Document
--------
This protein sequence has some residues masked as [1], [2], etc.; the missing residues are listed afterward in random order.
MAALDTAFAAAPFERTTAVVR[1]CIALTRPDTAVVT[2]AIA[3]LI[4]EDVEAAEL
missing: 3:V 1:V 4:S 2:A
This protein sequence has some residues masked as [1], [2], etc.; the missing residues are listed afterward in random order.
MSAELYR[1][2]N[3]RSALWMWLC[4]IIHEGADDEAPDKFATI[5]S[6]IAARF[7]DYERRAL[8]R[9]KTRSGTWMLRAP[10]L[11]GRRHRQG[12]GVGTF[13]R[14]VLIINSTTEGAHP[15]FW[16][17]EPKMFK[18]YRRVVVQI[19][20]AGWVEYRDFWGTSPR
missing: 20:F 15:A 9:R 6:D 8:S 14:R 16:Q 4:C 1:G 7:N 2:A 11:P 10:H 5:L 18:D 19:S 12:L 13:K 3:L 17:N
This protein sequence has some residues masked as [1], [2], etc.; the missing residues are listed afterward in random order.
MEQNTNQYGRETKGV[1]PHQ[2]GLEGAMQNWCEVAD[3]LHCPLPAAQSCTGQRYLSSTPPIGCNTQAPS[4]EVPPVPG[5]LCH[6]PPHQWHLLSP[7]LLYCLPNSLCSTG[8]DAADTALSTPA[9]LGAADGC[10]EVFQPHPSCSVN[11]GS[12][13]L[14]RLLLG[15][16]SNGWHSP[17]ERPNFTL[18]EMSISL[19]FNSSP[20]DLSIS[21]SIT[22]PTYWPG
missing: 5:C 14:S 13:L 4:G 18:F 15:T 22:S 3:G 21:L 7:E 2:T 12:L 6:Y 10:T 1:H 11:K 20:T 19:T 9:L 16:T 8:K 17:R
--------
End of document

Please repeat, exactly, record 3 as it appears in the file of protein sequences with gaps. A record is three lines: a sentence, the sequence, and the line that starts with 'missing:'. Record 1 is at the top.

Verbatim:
This protein sequence has some residues masked as [1], [2], etc.; the missing residues are listed afterward in random order.
MEQNTNQYGRETKGV[1]PHQ[2]GLEGAMQNWCEVAD[3]LHCPLPAAQSCTGQRYLSSTPPIGCNTQAPS[4]EVPPVPG[5]LCH[6]PPHQWHLLSP[7]LLYCLPNSLCSTG[8]DAADTALSTPA[9]LGAADGC[10]EVFQPHPSCSVN[11]GS[12][13]L[14]RLLLG[15][16]SNGWHSP[17]ERPNFTL[18]EMSISL[19]FNSSP[20]DLSIS[21]SIT[22]PTYWPG
missing: 5:C 14:S 13:L 4:G 18:F 15:T 22:S 3:G 21:L 7:E 2:T 12:L 6:Y 10:T 1:H 11:K 20:T 19:T 9:L 16:T 8:K 17:R